President Hollande's dream

French President Francois Hollande addresses reporters in Paris, 16 May President Hollande took questions in Paris

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The grand gesture lives! French President Francois Hollande marked the start of his second year in power with a news conference at the Elysee Palace.

In the face of disastrous poll ratings and an economy in recession he came with a big idea for the future. He proposed an economic government for the eurozone.

It would meet every month and would have its own president. He envisaged it raising taxes and having its own budget and even issuing its own debt. He capped this with a promise of closer political union in two years.

This grand vision had little to say about French unemployment now which has reached 10.6%. Indeed the president said rather optimistically that "the unemployment trend can be reversed before the end of the year".

It was left unexplained how this economic government would discover the growth that the president has made his priority. It was unclear whether this idea had been discussed with German Chancellor Angela Merkel who is, indisputably, Europe's most powerful leader.

Speaking just before the French president, she said: "What we need above all is a common understanding in Europe - and unfortunately there isn't one yet - of where growth comes from."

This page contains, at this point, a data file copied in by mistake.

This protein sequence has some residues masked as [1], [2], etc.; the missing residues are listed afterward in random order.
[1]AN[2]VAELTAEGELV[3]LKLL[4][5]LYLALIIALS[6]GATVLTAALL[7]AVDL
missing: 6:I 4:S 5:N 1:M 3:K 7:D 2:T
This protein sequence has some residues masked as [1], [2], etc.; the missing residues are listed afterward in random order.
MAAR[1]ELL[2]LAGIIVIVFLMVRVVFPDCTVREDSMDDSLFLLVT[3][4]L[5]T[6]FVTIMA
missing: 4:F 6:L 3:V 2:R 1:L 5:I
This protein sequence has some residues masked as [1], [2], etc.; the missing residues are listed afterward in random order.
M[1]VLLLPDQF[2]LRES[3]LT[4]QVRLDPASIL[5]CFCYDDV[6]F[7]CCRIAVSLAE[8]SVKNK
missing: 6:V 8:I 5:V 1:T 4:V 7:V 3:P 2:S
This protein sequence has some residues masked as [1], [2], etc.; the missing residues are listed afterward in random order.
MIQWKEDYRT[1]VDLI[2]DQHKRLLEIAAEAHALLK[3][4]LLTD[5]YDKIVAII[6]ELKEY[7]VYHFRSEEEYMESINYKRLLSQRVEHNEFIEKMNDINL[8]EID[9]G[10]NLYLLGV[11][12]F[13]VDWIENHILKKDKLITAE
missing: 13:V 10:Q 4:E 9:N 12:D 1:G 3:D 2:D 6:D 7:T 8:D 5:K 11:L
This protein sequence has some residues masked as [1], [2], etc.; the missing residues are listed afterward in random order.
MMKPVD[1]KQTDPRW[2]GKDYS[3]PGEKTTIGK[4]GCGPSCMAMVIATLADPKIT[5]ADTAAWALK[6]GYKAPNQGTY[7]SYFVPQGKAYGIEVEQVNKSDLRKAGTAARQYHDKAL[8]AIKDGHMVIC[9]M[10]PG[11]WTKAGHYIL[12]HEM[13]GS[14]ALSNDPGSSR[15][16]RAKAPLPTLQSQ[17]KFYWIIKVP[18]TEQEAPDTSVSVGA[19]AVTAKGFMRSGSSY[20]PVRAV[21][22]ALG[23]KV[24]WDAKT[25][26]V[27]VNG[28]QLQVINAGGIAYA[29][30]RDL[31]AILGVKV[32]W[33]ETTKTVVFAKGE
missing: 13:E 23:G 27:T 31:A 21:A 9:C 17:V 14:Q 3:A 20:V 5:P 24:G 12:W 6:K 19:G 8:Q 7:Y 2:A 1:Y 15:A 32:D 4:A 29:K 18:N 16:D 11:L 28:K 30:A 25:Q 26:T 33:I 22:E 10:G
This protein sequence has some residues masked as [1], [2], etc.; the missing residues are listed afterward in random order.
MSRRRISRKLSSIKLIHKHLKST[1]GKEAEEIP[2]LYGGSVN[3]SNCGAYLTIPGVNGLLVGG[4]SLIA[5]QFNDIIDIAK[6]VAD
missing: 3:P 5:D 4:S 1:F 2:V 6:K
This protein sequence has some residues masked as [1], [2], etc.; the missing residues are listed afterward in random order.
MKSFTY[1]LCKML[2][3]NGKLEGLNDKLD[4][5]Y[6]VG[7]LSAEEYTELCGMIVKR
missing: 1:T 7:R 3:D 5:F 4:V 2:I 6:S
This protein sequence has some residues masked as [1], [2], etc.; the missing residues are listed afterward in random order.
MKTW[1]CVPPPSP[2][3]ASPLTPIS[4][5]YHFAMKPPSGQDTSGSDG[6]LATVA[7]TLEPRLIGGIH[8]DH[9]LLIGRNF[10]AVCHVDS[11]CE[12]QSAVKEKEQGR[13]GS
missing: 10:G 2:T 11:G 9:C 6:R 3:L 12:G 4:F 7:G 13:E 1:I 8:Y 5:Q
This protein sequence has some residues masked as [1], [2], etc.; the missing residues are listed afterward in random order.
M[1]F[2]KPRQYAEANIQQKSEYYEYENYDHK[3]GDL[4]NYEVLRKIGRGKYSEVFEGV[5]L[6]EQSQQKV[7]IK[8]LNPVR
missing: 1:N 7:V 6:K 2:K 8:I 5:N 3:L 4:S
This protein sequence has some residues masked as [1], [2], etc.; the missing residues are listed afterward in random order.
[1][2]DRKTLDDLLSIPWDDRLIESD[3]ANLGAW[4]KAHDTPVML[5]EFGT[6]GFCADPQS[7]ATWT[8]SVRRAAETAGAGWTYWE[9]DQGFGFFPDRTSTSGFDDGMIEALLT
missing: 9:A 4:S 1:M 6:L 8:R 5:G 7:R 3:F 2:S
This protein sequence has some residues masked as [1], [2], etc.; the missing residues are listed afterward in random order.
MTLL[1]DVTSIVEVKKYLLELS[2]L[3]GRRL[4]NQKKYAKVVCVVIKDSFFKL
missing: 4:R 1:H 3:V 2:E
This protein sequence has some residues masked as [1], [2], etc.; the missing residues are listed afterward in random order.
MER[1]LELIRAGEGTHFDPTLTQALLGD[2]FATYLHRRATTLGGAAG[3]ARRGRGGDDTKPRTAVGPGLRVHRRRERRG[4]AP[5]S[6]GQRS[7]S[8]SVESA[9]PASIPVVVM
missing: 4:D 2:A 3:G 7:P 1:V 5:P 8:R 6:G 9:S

She accepted she might not have a "bosom friendship" with Mr Hollande but insisted their working relationship was good.

She is unlikely to welcome the idea for common debt or for an economic government.

It was also not explained by the French president whether the plan would be put to the French people, who were revealed this week to be as wary of further integration as the British.

Rather the plan seemed destined to silence all those critics in France who say that the country's influence is waning in Europe and that it is now a German Europe.

The French president was in apocalyptic mood. "If Europe does not advance it will fall," he said, "or even be wiped out from the world map... my duty is to bring France out of lethargy."

His predecessor had warned that if the euro failed, Europe would fail and conflict could return to the continent.

President Hollande blamed the economic crisis in France on the eurozone's strict austerity policy and welcomed moves by the European Commission to ease up on austerity and targets for cutting the deficit.

Much of this lengthy press conference was directed at the future. What remains unclear is how the French president and his government will bring unemployment down. That will require annual growth of at least 1.5% and remains a distant dream at present.

Berlin went out of its way today to play down friction with France. Indeed the German foreign minister said that Germany must not act with "Teutonic arrogance" towards its neighbours.

But for months now German officials in private have been expressing their frustration with Paris and with the president. France, they insist, needs far-reaching structural reforms to restore its competitiveness. They did not hear much detail on this from the French president today.

Gavin Hewitt Article written by Gavin Hewitt Gavin Hewitt Europe editor

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